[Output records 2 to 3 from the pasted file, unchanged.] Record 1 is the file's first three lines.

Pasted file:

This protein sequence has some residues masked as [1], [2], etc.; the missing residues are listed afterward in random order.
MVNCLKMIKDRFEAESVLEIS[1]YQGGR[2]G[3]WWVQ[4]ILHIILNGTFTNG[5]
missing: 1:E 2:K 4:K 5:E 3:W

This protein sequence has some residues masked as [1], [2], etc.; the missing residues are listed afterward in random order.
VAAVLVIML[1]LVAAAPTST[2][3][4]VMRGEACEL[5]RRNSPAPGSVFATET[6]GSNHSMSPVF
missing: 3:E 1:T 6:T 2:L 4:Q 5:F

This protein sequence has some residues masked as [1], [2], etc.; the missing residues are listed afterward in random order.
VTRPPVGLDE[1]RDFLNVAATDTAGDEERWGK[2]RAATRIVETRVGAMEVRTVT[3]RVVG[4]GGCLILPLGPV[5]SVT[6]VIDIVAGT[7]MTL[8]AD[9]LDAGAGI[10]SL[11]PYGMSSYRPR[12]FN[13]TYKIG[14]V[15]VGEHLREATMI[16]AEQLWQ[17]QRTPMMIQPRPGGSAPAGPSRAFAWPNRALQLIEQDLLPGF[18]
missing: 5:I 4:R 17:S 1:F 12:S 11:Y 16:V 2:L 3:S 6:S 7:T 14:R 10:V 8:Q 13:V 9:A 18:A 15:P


This protein sequence has some residues masked as [1], [2], etc.; the missing residues are listed afterward in random order.
VAAVLVIML[1]LVAAAPTST[2][3][4]VMRGEACEL[5]RRNSPAPGSVFATET[6]GSNHSMSPVF
missing: 3:E 1:T 6:T 2:L 4:Q 5:F

This protein sequence has some residues masked as [1], [2], etc.; the missing residues are listed afterward in random order.
VTRPPVGLDE[1]RDFLNVAATDTAGDEERWGK[2]RAATRIVETRVGAMEVRTVT[3]RVVG[4]GGCLILPLGPV[5]SVT[6]VIDIVAGT[7]MTL[8]AD[9]LDAGAGI[10]SL[11]PYGMSSYRPR[12]FN[13]TYKIG[14]V[15]VGEHLREATMI[16]AEQLWQ[17]QRTPMMIQPRPGGSAPAGPSRAFAWPNRALQLIEQDLLPGF[18]
missing: 5:I 4:R 17:S 1:F 12:S 11:Y 16:V 2:L 3:S 6:S 7:T 14:R 10:V 8:Q 13:V 9:A 18:A 15:P